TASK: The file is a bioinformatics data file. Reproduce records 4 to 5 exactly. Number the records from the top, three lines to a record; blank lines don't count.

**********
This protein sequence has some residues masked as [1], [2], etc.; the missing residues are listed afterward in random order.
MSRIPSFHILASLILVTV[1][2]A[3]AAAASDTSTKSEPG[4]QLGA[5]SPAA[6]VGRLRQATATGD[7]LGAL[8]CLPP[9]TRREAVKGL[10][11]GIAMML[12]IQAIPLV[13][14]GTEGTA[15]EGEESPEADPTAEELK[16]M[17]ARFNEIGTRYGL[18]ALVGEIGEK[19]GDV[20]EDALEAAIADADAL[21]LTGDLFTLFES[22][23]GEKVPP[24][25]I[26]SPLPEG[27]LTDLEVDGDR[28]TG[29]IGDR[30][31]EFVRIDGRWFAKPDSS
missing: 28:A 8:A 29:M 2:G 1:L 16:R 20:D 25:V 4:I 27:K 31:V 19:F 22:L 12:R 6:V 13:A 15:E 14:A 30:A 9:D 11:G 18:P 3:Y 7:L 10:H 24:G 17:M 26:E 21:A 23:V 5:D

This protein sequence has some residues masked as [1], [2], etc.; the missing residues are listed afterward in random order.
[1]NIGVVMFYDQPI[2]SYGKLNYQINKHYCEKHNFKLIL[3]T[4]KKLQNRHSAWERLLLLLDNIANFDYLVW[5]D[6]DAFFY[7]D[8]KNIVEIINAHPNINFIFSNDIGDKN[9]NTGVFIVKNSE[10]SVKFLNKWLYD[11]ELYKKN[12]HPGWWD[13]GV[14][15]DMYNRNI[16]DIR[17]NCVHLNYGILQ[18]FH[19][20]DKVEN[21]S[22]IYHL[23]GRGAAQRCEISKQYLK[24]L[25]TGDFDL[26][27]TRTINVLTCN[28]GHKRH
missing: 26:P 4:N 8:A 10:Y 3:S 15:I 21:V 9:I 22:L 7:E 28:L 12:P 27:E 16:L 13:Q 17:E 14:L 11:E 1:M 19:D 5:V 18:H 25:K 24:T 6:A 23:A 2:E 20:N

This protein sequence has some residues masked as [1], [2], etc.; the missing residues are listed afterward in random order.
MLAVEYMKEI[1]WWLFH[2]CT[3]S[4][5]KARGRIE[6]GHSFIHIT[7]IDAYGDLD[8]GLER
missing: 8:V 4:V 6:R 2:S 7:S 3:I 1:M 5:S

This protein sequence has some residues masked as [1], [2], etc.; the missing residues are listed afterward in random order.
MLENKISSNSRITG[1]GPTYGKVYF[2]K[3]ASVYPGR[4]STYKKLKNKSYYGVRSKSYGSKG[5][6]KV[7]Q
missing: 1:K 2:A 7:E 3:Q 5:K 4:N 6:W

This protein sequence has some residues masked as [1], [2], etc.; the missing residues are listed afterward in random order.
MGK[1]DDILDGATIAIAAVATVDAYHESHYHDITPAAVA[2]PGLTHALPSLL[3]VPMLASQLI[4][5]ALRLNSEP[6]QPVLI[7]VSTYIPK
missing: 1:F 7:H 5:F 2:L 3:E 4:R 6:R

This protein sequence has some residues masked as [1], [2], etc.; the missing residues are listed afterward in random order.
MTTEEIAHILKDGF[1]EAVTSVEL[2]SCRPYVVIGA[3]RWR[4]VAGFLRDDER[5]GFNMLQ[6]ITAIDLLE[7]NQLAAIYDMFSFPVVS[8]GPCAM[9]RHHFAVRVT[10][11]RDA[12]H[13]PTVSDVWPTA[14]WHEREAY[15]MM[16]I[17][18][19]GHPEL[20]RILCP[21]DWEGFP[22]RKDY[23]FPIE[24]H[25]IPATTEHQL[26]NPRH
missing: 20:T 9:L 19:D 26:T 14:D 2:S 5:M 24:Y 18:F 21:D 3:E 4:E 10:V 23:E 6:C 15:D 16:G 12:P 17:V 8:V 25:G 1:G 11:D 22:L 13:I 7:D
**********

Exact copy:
This protein sequence has some residues masked as [1], [2], etc.; the missing residues are listed afterward in random order.
MLENKISSNSRITG[1]GPTYGKVYF[2]K[3]ASVYPGR[4]STYKKLKNKSYYGVRSKSYGSKG[5][6]KV[7]Q
missing: 1:K 2:A 7:E 3:Q 5:K 4:N 6:W

This protein sequence has some residues masked as [1], [2], etc.; the missing residues are listed afterward in random order.
MGK[1]DDILDGATIAIAAVATVDAYHESHYHDITPAAVA[2]PGLTHALPSLL[3]VPMLASQLI[4][5]ALRLNSEP[6]QPVLI[7]VSTYIPK
missing: 1:F 7:H 5:F 2:L 3:E 4:R 6:R